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18 Cards in this Set

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What is Critical Care?
The specialized care of pts whose conditions are life threatening and who require comprehensive care and constant monitoring, usually in ICU's. AKA= intensive care.
The Upper Airway
AKA= The larynx
The Sellick maneuver
A method of preventing regurgitation of an anesthetized patient during endotracheal intubation by applying pressure to the cricoid cartilage. Use backwards and upwards pressure and DO NOT RELEASE until ETT cuff is inflated.
Artificial airways
1. Nasopharyngeal (AKA trunpet):

2. Oropharyngeal: most commonly used, **NOT TOLERATED IN CONCIOUS PTS***

3. Laryngeal mask airway (LMA): used by anesthiologists, usually for simple surgeries. ***DOES NOT ABSOULTELY PROTECT THE AIRWAY***

4. Esophageal obturator airway (EOA): used by untrained personnell who fail attempted intubation on unconscious apneic pt, for short term only.

5. Esophageal gastric tube airway (EGTA): EOA w gastric tube.

6. Combitube: double lumen tube with 2 inflatable balloons, can be used to ventilate eitherr trachea or esophagus. ***CANOT RELIABLLY KEEP AIRWAY OPEN**

7. ETT: **THE KING OF AIRWAYS, BEST EMERGENCY DEVICE FOR SECURING AIRWAY**
The ETT
* Murphy eye just proximal to beveled tip for safety if occluded.

* Inflatable cuff to seal airway (high V- low P)

* Pilot tube w balloon (10cc's to fill)

*Radio opaque stripe for CXR (blue)
What size ETT?
* Avg female: 7.0-8.0

* Avg male: 8.0-8.5

*If possible: 9.0-10 (largest)

**THE BIGGER DIAMETER THE BETTER FOR VENT PRESSURES**
Nasal intubation
** USE MAGILL FORCEPS**

*Pro's:
1. less gag reflex
2. oral care easier
3. ETT more stable

*Con's:
1. must be smaller diameter tube (bad for vent P)
2. necrosis of nasl mucosa
Oral intubation
**BEST< MOST COMMONLY USED**

*Pro's:
1. fastest, more directe
2. use larger diameter tube (P)
3. minimal trauma

* Con's:
1. Oral care more fifficult
2. ETT > gag reflex
3. less stable/ secure
Types of intubation Laryngoscopes
Y1. Fiberoptic:
- used in bronchoscopys/ difficult intubations

2. Conventional/ battery operated:
- metal/ plastic
- blade and handle

3. New fiberoptic:
- i.e. Gliderscope
- make intubations safe & easy, though expensive
- blade: flange, spatula, light & tip
Types of laryngoscope blades
1. Macintosh:
- curved blade. Inserted into vallecula notch and lifted to expose epiglottis and cords.

2. Miller:
- straight blade. Used to directly lift epiglottis.
Possible complications of intubation
*Early:
1. esophageal intubation
2. mouth, nose, teeth trauma
3. mainstem bronchus intubation
4. kinked ETT
5. vomiting/ aspiration

* Late:
1. vocal cord damaged
2. tracheal stenosis (cuff inflated too high)
3. infection (dirty equip)
Indications for intubation
1. unable to maintain patent airway
2. need for repeated deep Sx (not necessarily vented)
3. need for mechanical ventilation
4. protection of airway
Intubation drugs- Paralytic
***MUST ALWAYS ADMINISTER W SEDATIVE***

1. SUCCINYLCHOLINE, aka "SUCCS":
- stimulates nicotinic, muscarinic cholinergic receptors
- "GOLD STANDARD FOR 50 YEARS"
- FAST ONSET: 45 SECS
- SHORT DURATION: 8-10 MIN

2. PAVULON
- SLOWER ONSET: 1-5 MIN
- LONGER DURATION: 45-90 MIN (combative pt)
- renal excretion
- vagolytic (tachyarrythmias common)
Intubation Drugs- Sedative
1. ETOMIDATE (AMIDATE):
- non-barbiturate hypnotic
- DECREASED ICP/IOP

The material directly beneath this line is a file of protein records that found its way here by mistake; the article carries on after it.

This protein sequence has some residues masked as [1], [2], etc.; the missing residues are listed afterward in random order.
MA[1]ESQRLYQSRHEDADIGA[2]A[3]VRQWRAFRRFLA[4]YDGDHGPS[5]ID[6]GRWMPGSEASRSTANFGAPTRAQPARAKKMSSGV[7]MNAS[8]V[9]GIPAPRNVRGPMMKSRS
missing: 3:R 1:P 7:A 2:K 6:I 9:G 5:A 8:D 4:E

- RAPID ONSET
- SHORT DURATION
- non hemodynamic effects

2. DIPROVAN (PROPOFOL):
-general anesthesia, IV anesthesia, ICU sedation

3. MIDAZOLAM (VERSED, Hypnovel, Dormicum):
- slower onset: 3-5 MINS
- considered short acting: 30-60 MINS
- DOES NOT INCREASE ICP
- CAUSES RESPIRATORY & CV DEPRESSION

4. ATIVAN: BENZODIAZEPINE
- uses:
*relief of anxiety disorders
*short term (up to 4 mos)
Intubation Equipment
* ETT &stylet
* laryngoscope
* sterile H2O
* syringe (inflate cuff)
* adhesive tape/ tube fixation device
* bite block
* Sx eqip
* BVM
* O2
* local ap
* ventilator (set up)
* stethoscope
27 Steps of Intubation
1. Verify order, wash hands, don gloves and gown
2. Remove O2 device
3. Place oral airway properly
4. Position head in sniffing position w towel
5. Hyperoxygenate w bag, verify proper ventilation
6. Have assistant continue ventilations
7. Check larygoscope
8. Check ETT balloon for leaks
9. Insert stylet into ETT
10. Obtain 10cc syringe
11. Sx equipment ready
12. Capnometer ready
13. Prepare adhesive tape to secure ETT
14. Ask RN to deliver anesthesia
15. Check pt for awareness
16. Holds laryngoscope in left hand
17. Insert laryngoscope in mouth, visualise vocal cords, have assistant appy cricoid pressure
18. LIMITS ATTEMPT TO 30 SECS
19. HYPEROXYGENATES BETWEEN ATTEMPTS PRN
20. When ETT placed- ask for cuff to be inflated & remove stylet
21. Bag & observe for bilateral chest rise
22. Withdraw ETT if RT mainstem intubation- deflate & reinflate balloon
23. Ascultate BS: stomach, rt mainstem, then lt
24. Confirm w EZ Cap
25. Secure ETT, attach to vent
26. Call for STAT CXR
27. Ask Dr. for ABG order & Vent settings
16 Steps to Extubation
1. Verify extubation order
2. Wash hands, don gloves
3. Assemble O2 device as ordered, towel, scissors, Sx equipment, syringe
4. Identify yourself and explain procedure to pt
5. Put pt in semi-fowlers position & cover with towel
6. Preoxygenate, Sx ETT
7. Remove tape Ett & attach syringe
8. Sx orally/ above ETT
9. Instruct pt to take deep breath on count of three
10. Instruct assistant to Sx throat as soon as ETT is removed
11. On count of three, deflate ballon and w McGowan grip, immediately remove ETT
12. After assistant Sx, apply O2 device
13. Ausculate for stridor, check O2 stats
- if stridor present: order STAT racemic epi breathing Tx
14. Instruct pt to limit speaking for a few days and to immediately get nurse if problems arise and advise them of possible sore throat.
Laryngoscope blade sizes
* 0-1: infant
* 2: 2-8 yrs
* 3: 10- ADULT***
* 4: LARGE ADULT***